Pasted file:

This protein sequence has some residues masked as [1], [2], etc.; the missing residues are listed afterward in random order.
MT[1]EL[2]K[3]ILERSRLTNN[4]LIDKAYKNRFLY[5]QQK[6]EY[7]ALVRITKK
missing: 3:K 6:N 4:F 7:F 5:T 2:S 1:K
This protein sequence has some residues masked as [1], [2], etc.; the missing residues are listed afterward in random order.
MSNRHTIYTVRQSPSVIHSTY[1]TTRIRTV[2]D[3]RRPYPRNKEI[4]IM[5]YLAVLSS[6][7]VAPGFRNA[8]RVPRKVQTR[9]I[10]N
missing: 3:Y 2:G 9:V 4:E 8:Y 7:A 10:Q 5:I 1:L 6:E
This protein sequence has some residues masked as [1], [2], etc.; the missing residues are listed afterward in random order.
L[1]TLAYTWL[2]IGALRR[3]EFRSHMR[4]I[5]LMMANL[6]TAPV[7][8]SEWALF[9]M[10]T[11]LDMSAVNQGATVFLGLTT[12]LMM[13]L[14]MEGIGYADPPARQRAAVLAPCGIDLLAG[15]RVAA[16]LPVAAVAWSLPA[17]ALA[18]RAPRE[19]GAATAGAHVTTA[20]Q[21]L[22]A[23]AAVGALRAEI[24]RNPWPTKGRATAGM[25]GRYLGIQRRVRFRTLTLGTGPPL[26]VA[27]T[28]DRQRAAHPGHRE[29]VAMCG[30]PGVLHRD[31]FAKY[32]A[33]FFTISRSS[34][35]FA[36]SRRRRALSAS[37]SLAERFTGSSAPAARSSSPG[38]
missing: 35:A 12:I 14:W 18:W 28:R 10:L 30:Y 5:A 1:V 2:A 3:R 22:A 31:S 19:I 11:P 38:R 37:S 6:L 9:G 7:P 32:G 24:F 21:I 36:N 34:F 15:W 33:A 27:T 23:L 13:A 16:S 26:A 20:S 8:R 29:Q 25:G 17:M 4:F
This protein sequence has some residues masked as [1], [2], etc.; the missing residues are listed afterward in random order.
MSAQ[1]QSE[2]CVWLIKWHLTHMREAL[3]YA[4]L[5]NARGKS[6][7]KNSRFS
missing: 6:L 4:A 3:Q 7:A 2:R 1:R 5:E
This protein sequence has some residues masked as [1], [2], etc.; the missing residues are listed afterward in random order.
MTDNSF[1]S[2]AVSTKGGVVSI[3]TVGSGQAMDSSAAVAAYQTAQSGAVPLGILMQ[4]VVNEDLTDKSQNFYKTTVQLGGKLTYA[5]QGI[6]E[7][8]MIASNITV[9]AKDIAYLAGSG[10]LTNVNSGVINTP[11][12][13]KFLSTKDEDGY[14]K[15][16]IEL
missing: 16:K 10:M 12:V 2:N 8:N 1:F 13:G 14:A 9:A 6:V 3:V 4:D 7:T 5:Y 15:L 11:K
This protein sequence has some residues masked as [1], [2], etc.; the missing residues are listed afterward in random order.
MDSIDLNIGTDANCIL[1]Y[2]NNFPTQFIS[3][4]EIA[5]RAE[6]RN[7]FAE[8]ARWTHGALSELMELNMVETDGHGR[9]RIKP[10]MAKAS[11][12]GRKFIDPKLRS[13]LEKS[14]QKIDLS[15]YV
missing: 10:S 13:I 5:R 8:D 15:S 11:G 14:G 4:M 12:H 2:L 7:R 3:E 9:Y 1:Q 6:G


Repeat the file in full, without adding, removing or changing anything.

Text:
This protein sequence has some residues masked as [1], [2], etc.; the missing residues are listed afterward in random order.
MT[1]EL[2]K[3]ILERSRLTNN[4]LIDKAYKNRFLY[5]QQK[6]EY[7]ALVRITKK
missing: 3:K 6:N 4:F 7:F 5:T 2:S 1:K
This protein sequence has some residues masked as [1], [2], etc.; the missing residues are listed afterward in random order.
MSNRHTIYTVRQSPSVIHSTY[1]TTRIRTV[2]D[3]RRPYPRNKEI[4]IM[5]YLAVLSS[6][7]VAPGFRNA[8]RVPRKVQTR[9]I[10]N
missing: 3:Y 2:G 9:V 4:E 8:Y 7:A 10:Q 5:I 1:L 6:E
This protein sequence has some residues masked as [1], [2], etc.; the missing residues are listed afterward in random order.
L[1]TLAYTWL[2]IGALRR[3]EFRSHMR[4]I[5]LMMANL[6]TAPV[7][8]SEWALF[9]M[10]T[11]LDMSAVNQGATVFLGLTT[12]LMM[13]L[14]MEGIGYADPPARQRAAVLAPCGIDLLAG[15]RVAA[16]LPVAAVAWSLPA[17]ALA[18]RAPRE[19]GAATAGAHVTTA[20]Q[21]L[22]A[23]AAVGALRAEI[24]RNPWPTKGRATAGM[25]GRYLGIQRRVRFRTLTLGTGPPL[26]VA[27]T[28]DRQRAAHPGHRE[29]VAMCG[30]PGVLHRD[31]FAKY[32]A[33]FFTISRSS[34][35]FA[36]SRRRRALSAS[37]SLAERFTGSSAPAARSSSPG[38]
missing: 35:A 12:I 14:W 18:W 28:R 10:L 30:Y 5:A 1:V 2:A 3:R 22:A 31:S 19:I 11:P 38:R 37:S 6:L 9:G 7:P 32:G 24:F 21:I 36:N 34:F 15:W 33:A 27:T 23:L 13:A 16:S 26:A 20:S 8:R 29:Q 25:G 17:M 4:F
This protein sequence has some residues masked as [1], [2], etc.; the missing residues are listed afterward in random order.
MSAQ[1]QSE[2]CVWLIKWHLTHMREAL[3]YA[4]L[5]NARGKS[6][7]KNSRFS
missing: 6:L 4:A 3:Q 7:A 2:R 1:R 5:E
This protein sequence has some residues masked as [1], [2], etc.; the missing residues are listed afterward in random order.
MTDNSF[1]S[2]AVSTKGGVVSI[3]TVGSGQAMDSSAAVAAYQTAQSGAVPLGILMQ[4]VVNEDLTDKSQNFYKTTVQLGGKLTYA[5]QGI[6]E[7][8]MIASNITV[9]AKDIAYLAGSG[10]LTNVNSGVINTP[11][12][13]KFLSTKDEDGY[14]K[15][16]IEL
missing: 16:K 10:M 12:V 2:N 8:N 1:F 13:G 14:A 9:A 6:V 3:V 4:D 7:T 5:Y 15:L 11:K
This protein sequence has some residues masked as [1], [2], etc.; the missing residues are listed afterward in random order.
MDSIDLNIGTDANCIL[1]Y[2]NNFPTQFIS[3][4]EIA[5]RAE[6]RN[7]FAE[8]ARWTHGALSELMELNMVETDGHGR[9]RIKP[10]MAKAS[11][12]GRKFIDPKLRS[13]LEKS[14]QKIDLS[15]YV
missing: 10:S 13:I 5:R 8:D 15:S 11:G 14:G 4:M 12:H 2:L 7:R 3:E 9:Y 1:Q 6:G